Another commonality in workgroups is that they are all part of the same organization. Note that it’s within the organization, but not necessarily within the same department, division, or satellite office. Workgroups foster cross-departmental collaboration. For example, let’s say that you are going to create a workgroup that focuses solely on drafting and reviewing procedures for the organization.  For medium-large organizations, having this type of committee helps ensure that there is consistency across the organization, standards are still being met, and duplications are avoided. Including staff from different departments and different levels can provide different perspectives. Perhaps a member of management reviews a procedure and thinks “wow, this is great and will really help improve the reliability of our data.” Then a member of the direct service staff, who is also part of this committee, reviews the same procedure. She may have a comment such as “the intent of this procedure is spot-on, but the ability to put this in practice is unrealistic.” What’s better than a well written procedure? – A procedure that is actually practical. Having a diverse group of individuals within your organization as part of the accreditation workgroup is essential to change that is effective.

Find common ground

Common goals are an essential characteristic of workgroups. Having common goals relates to proper planning. If you establishing one committee or 3 committees to complete the work, there needs to be a goal that is achievable. You may think, “The goal is to get accredited.” Good point, that is the goal, but that’s the goal of the entire organization; not of the workgroup. The workgroup’s goal may be to establish a working PQI system, assess current practices to COA standards, or assemble the Self-Study.  The goal of each workgroup will clearly delineate its role in completing the larger mission: achieving accreditation – and as we discussed earlier ­- to improve outcomes for consumers.

To further break down the goal, we need to identify specific tasks that support the actual completion of the workgroup’s goal. Planning, again, comes into play. Recognizing that planning is not everyone’s strong suit, there are some resources out there to assist. While COA doesn’t endorse any specific resource, we do find these helpful. Meister Task is an efficient task management application that can be used to organize individual tasks as well as collaborative tasks. Consistent with our definition of workgroups, there are both individual tasks and tasks that people must work on together. This web application can help support and provide structure to both. Another great application is Wunderlist.  It provides some of the same functionality with a different style. If you are not quite ready for that level of organization and need some foundational support, try reading Getting Things Done: The Art of Stress-Free Productivity by David Allen. It’s an easy read that will help you organize your life, as well as your accreditation work. Remember, if you do utilize any of these resources, it’s recommended to take a full day to sit back and focus on implementing these systems for your work.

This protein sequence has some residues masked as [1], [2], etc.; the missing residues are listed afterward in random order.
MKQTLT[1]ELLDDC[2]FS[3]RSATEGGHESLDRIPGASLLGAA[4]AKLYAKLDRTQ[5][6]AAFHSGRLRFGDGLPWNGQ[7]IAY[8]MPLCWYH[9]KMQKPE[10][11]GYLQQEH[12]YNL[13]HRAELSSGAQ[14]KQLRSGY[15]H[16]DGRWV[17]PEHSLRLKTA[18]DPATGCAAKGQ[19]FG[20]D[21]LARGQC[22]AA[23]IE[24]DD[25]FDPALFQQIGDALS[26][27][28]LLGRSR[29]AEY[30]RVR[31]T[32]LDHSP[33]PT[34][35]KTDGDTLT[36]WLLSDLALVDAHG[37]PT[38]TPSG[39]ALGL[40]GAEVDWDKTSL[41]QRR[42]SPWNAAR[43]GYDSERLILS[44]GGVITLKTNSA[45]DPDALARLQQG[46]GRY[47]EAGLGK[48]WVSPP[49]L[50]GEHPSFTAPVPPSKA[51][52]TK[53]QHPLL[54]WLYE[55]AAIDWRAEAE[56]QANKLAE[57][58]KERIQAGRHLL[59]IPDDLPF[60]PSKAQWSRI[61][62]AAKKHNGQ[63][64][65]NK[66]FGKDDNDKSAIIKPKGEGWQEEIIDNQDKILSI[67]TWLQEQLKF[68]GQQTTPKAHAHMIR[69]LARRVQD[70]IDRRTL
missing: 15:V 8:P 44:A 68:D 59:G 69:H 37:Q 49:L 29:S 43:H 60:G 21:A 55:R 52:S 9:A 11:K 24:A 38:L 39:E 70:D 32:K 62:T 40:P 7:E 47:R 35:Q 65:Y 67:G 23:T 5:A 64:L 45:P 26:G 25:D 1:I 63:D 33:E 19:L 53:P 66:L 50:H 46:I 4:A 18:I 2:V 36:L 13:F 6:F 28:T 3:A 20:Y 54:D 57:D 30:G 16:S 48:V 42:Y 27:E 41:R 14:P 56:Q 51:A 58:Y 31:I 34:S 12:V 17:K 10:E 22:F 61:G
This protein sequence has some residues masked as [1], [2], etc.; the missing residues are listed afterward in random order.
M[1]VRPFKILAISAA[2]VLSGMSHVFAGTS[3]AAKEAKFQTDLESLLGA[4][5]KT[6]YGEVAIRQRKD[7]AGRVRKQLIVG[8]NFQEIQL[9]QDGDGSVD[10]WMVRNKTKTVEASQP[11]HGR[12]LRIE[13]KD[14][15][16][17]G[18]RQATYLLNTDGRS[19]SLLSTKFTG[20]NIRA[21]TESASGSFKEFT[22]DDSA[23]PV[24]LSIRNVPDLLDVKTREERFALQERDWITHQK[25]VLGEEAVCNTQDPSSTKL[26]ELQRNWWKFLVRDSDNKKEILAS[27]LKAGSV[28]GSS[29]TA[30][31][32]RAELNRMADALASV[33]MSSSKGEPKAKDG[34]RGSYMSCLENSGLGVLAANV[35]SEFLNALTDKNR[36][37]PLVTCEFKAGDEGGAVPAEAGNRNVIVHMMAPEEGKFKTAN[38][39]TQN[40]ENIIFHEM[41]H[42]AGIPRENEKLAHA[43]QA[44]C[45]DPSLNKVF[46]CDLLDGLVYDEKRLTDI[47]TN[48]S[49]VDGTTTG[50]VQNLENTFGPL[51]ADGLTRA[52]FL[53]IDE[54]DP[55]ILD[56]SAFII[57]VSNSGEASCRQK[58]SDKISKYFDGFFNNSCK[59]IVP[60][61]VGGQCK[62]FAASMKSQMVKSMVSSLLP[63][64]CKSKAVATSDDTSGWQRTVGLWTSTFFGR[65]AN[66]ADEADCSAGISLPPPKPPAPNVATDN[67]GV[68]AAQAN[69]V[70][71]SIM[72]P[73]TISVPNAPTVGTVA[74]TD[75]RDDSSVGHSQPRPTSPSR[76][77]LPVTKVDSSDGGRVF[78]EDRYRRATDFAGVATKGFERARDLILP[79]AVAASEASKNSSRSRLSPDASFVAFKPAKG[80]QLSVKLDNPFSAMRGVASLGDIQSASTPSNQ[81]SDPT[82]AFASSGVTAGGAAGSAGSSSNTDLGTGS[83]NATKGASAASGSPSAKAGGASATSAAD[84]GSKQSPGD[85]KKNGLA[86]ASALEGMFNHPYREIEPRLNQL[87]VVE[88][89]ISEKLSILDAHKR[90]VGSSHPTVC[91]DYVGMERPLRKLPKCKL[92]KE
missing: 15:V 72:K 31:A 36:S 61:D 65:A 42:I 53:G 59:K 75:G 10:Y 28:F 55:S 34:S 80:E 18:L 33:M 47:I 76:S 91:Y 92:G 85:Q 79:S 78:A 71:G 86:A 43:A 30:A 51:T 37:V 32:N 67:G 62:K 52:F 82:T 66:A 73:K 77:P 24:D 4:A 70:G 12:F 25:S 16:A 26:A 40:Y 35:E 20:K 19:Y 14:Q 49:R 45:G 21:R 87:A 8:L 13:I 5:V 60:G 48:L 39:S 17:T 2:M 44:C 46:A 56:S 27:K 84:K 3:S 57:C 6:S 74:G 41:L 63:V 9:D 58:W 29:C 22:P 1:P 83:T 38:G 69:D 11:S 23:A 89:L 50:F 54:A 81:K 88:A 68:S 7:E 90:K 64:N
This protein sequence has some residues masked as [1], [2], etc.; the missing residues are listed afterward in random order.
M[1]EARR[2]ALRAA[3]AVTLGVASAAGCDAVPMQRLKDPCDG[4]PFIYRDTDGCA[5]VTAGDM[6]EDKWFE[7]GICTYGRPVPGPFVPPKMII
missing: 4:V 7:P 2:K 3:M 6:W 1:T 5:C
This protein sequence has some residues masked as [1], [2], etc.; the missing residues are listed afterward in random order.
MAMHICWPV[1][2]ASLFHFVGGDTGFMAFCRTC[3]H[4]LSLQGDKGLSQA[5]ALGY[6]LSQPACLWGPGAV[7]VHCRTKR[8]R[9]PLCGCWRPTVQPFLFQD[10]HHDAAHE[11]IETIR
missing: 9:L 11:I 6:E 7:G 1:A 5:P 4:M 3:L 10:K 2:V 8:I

Assigning the work

However you handle the workload, a workgroup has tasks that are completed individually and some that are completed by more than one person or a subgroup of the committee. When tasks of the workgroup are being assigned to its members you will want to consider the strengths and weaknesses of each member. Initially, it may be your gut reaction to assign tasks that are good matches to individuals’ strengths; however, also consider matching someone’s weakness to a task to help them further develop. Perhaps pairing that person with someone who does have more experience can be a great learning opportunity. Make the most out of your accreditation experience and use it to support a positive learning environment.  Maybe you can even develop mentorships within your staff, with the accreditation work as the central theme.  

Involve social interaction, have you ever tried to hold a committee without social interaction? Typically that’s an email with directives to everyone involved with no discussion. Sometimes effective; most of the time not. At the beginning of the process of forming your workgroups, you will be concurrently developing the buy-in of the workgroup members. Meeting in-person, with sugary treats, that typically helps (personal favorite: Insomnia Cookies). If you can’t have fresh cookies delivered, consider holding the meeting outside of your organization, at least for the first time.  Use this common goal, develop strong collegial bonds that last past COA Accreditation. And finally, manage your meeting efficiently. Here are some tips from

Introducing accreditation to your culture

Maintaining boundaries that are consistent within the organization may be a little bit more challenging for an accreditation workgroup. The group may be perceived by others in the organization as closed-off or working on something has nothing to do with the rest of the staff. One remedy for this perception is to provide communication about the status of the workgroup throughout the process to the rest of the organization. The workgroup is not charged with setting completely new and rigid policy, determining who at the organization is underperforming, or planning a coup d’état. Transparency is key, solicit feedback from staff who may not be directly involved. Always ask for volunteers, although don’t expect a waitlist. The accreditation workgroup is not a clique; it is a model for how people work as a team to achieve a seemingly insurmountable task.

Lastly, it is important to maintain key components of the organization’s culture. You can expect shifts, bumps and slides during the process, but the core of your organization will grow stronger. Your culture is the cornerstone of stability for your staff, who spend 40 hours of their lives there each week. It is a safe place for consumers whose lives you change. It is part of the connective tissue that holds your community together. Change may be inevitable but the culture of your organization is the reason for your continued success.

Share your tips!

What tips do you have for developing a strong workgroup or sustaining it once it is in place?  Please leave a comment below and help others learn from your experiences.